Lakeland Child Abuse Attorneys
If you are charged with child abuse or neglect, it is critical that you speak with an experienced criminal defense attorney who will aggressively protect your rights. In Florida, child abuse occurs where there is an intentional inflection of a physical or mental injury on a child, or an intentional act that could reasonably be expected to result in physical or mental injury to a child, or active encouragement of any person to commit an act that results or could reasonably be expected to result in physical or mental injury to a child. Child neglect is a caregiver’s failure or omission to provide a child with care, supervision, and services necessary to maintain the child’s physical and mental health. These charges can range from a third degree to a first degree felony. These charges can result in no contact with your children. The Department of Children and Family Services is usually involved in these cases as well. Once the Department is involved, you could be faced with the burden of losing your parental rights or having your parental rights substantially impacted.
- Aggravated Child Abuse - Where the acts of the defendant constitute “aggravated child abuse,” the offense is classified as a first degree felony, punishable by up to thirty years in prison and a $10,000.00 fine.
- Felony Child Abuse- Where the abuse does not amount to aggravated child abuse and does not cause great bodily harm, permanent disability, or permanent disfigurement to the child, the offense is a third degree felony, with penalties of up to five years in prison or five years of probation, and a $5,000.00 fine.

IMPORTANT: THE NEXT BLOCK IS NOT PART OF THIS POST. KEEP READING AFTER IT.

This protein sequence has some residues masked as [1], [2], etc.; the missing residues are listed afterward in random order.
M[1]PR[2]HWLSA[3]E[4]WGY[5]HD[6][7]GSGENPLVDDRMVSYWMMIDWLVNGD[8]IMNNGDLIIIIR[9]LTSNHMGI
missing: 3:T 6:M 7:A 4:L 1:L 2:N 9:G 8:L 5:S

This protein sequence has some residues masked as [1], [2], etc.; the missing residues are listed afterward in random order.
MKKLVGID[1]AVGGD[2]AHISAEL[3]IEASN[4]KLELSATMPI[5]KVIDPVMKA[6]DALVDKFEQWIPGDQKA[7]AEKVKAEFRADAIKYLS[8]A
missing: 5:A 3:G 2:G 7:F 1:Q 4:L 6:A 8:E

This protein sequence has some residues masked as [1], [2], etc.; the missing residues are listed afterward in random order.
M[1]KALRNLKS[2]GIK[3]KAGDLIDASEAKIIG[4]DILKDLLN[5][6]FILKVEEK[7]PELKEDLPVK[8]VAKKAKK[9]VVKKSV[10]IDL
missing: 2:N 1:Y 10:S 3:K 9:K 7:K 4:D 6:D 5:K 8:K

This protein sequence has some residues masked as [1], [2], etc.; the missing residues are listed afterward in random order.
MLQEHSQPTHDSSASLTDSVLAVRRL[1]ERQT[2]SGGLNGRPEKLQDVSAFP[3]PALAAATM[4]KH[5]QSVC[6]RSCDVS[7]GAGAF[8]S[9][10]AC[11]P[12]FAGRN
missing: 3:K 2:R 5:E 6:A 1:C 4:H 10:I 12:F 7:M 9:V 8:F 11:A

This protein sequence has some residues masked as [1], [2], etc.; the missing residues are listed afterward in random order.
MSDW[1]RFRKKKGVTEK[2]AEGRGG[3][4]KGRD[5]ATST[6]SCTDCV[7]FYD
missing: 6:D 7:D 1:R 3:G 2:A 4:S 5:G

Felony Child Neglect - Where the neglect or abuse does not result in great bodily harm or permanent disability or disfigurement the charge is a third degree felony, with penalties of up to 5 years in prison or 5 years of probation and a $5,000 fine. Where great bodily harm occurs, the charge is a second degree felony, punishable by up to 15 years in prison or 15 years probation and a $10,000 fine.
Defenses to Child Neglect
- The defendant’s acts were not willful, or sufficiently flagrant or negligent.
- The defendant used reasonable efforts to protect the child from abuse or neglect.
- The defendant is not a caregiver with the responsibility for the child’s welfare.
- The incident occurred as a result of an accident, mistake of fact, or misunderstanding.
- The defendant was under the reasonable impression that another person was supervising the child,
- The defendant’s acts or omissions amount to mere negligence.
- Lack of proof as to the acts, omissions, or mental state of the defendant.
- The harm suffered in the course of the incident was not reasonably foreseeable.
Defenses to Child Abuse
- Factual disputes as to the perpetrator of the alleged abuse.
- Insufficient evidence that the defendant committed abuse.
- Defendant’s acts were not intentional.
- The Defendant did not act in a manner that could reasonably be expected to cause physical or mental injury.
- Accidents and mere negligence.
- False accusations.
- Self-defense (when teenagers are involved).
- Defense of others.
It is important that you have a criminal defense attorney that will fight for your rights and defend you. You need an aggressive attorney that will defend you and fight for you. For your free and confidential consultation, contact us online today or call Attorney Heather Bryan at 863-825-5309.